Theres obviously something to both arguments. Privacy has become increasingly fragile in a world of linked databases. In many workplaces, technologies like keystroke monitoring and full recordings of phone calls make it easier to watch workers. The notion that technology disrupts relationships and fractures community gained mainstream prominence as an attack on television, but in recent years it has also become central to the critique of the Internet. In Bowling Alone, Putnam suggests that TV is a chief culprit in the gradual isolation of Americans from each other and the erosion of the social capital that makes societies run smoothly. Similarly, the deleterious effects of the Internet, which supposedly further isolates people from what critics always call the real world, were pointed to early on in a famous study of 169 Pittsburgh residents, Internet Paradox: A Social Technology That Reduces Social Involvement and Psychological Well-Being? According to the study, published in the September 1998 issue of American Psychologist, instead of allowing them to connect with a much wider set of potential friends and exposing them to information they might otherwise never have come across, the Internet made people more depressed and lonely than they would otherwise have been.
This broad criticism of technology’s impact on relationships is an interesting one and is especially relevant to the question of happiness, because one of the few things we can say for certain is that the more friends and close relationships people have, the happier they tend to be. But the evidence that the Internet or even television fundamentally erodes relationships as opposed to changing them is not especially convincing. For instance, when the authors of that 1998 study revisited the question a few years later, using a slightly different methodology, they arrived at the opposite conclusion, finding that the Net had a slightly beneficial impact on peoples sociability, connections with others, and sense of well-being.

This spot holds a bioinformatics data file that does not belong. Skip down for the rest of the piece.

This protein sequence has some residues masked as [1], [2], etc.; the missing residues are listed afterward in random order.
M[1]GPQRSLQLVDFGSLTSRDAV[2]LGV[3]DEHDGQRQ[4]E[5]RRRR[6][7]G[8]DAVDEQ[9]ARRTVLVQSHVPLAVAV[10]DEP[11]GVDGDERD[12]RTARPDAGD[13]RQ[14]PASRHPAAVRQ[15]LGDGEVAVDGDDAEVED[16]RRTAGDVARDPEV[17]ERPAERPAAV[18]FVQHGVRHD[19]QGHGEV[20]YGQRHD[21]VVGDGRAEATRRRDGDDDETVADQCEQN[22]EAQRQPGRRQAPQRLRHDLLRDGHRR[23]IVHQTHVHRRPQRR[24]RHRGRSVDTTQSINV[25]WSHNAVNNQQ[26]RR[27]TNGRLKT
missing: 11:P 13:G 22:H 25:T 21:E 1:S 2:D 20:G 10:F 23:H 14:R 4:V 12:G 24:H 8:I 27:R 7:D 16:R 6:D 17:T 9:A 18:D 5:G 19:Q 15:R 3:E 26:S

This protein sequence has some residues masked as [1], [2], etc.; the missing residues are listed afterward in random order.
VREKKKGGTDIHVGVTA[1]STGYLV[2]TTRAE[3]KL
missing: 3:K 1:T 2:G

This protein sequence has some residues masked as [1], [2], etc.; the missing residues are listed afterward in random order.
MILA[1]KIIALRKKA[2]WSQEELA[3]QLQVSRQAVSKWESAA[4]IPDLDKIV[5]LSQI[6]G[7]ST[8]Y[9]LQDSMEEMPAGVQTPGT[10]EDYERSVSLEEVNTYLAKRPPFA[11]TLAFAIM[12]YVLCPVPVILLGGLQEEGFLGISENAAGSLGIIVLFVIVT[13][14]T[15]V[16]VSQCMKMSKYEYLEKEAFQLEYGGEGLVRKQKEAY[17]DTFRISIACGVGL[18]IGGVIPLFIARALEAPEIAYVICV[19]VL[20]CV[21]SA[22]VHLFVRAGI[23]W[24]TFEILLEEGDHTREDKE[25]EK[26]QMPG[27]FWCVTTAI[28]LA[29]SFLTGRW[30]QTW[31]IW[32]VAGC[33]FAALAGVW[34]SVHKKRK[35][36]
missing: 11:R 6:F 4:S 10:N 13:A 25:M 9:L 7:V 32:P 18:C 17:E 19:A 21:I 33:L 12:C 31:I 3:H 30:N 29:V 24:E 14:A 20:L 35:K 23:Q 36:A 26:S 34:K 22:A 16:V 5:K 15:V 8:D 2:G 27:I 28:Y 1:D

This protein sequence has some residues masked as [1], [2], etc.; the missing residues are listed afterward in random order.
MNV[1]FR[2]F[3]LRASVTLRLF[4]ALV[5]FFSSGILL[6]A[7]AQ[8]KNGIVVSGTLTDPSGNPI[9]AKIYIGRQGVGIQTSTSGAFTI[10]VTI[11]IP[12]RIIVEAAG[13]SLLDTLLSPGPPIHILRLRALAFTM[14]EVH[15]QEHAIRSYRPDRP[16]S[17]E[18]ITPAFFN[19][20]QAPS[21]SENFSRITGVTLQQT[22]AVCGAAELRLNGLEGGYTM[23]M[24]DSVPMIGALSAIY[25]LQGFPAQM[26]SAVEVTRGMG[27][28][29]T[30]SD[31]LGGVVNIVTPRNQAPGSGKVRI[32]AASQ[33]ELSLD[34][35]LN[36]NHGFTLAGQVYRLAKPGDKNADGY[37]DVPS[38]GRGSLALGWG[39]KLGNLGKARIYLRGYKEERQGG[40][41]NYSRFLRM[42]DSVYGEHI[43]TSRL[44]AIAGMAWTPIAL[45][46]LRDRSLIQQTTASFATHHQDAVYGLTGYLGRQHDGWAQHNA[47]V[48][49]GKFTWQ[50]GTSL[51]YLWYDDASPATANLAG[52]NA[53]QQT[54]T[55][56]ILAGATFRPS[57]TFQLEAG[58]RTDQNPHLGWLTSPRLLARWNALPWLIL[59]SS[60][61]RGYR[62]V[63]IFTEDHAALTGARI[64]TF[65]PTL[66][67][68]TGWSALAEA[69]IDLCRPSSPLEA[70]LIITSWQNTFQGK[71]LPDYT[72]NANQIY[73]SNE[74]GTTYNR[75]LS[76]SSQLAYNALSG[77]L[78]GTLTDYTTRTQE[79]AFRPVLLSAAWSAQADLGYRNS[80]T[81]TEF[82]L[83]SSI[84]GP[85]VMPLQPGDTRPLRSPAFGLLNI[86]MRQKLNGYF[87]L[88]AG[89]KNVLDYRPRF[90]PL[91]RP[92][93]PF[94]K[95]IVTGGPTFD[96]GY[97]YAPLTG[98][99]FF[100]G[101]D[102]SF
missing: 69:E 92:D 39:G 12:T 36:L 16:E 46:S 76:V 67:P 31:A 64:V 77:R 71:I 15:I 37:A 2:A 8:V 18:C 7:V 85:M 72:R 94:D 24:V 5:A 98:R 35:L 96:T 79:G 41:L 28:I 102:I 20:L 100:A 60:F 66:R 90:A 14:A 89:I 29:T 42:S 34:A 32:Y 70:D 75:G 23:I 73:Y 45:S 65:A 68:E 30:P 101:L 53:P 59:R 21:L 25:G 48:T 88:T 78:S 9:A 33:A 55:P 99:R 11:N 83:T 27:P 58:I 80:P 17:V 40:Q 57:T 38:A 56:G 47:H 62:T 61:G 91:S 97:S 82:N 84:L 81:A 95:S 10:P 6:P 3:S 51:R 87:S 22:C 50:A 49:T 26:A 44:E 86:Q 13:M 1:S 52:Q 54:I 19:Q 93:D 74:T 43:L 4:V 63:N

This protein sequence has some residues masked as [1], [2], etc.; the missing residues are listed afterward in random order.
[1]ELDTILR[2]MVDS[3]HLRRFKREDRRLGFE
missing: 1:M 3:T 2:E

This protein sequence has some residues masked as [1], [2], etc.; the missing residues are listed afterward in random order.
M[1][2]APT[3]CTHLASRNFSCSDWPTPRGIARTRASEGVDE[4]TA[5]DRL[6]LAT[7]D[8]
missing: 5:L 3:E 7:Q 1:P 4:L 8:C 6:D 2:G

Obviously, a technology as wide-ranging and ubiquitous as the Net will have myriad, immeasurable effects. But the Internet is essentially a communications technology, one that, like the telephone, allows people to expand their affective and informational networks. The Net is hardly the ideal public sphere, where all discussions are rational and everyone agrees on a definition of the common good. But it is a public sphere, and one that crucially functions without gatekeepers.
The dominant critiques of technology have, then, something exaggerated about them. But one way in which technology, as a rule, does make people less happy is in its relentless generation of newness. One of the key insights of happiness studies is that people have a very hard time being content with what they have, at least when they know that others have more. Today, technological change is so rapid that when you buy something, you do so knowing that in a few months there’s going to be a better, faster version of the product, and that youre going to be stuck with the old one. Someone else, in other words, has it better. It’s as if disappointment were built into acquisition from the very beginning (unless you’re buying a 70-inch plasma screen, in which case you should be fine for at least a couple of years). There’s no way to circumvent this drooping of the spirit, which creates dissatisfaction in the heart of the modern consumer.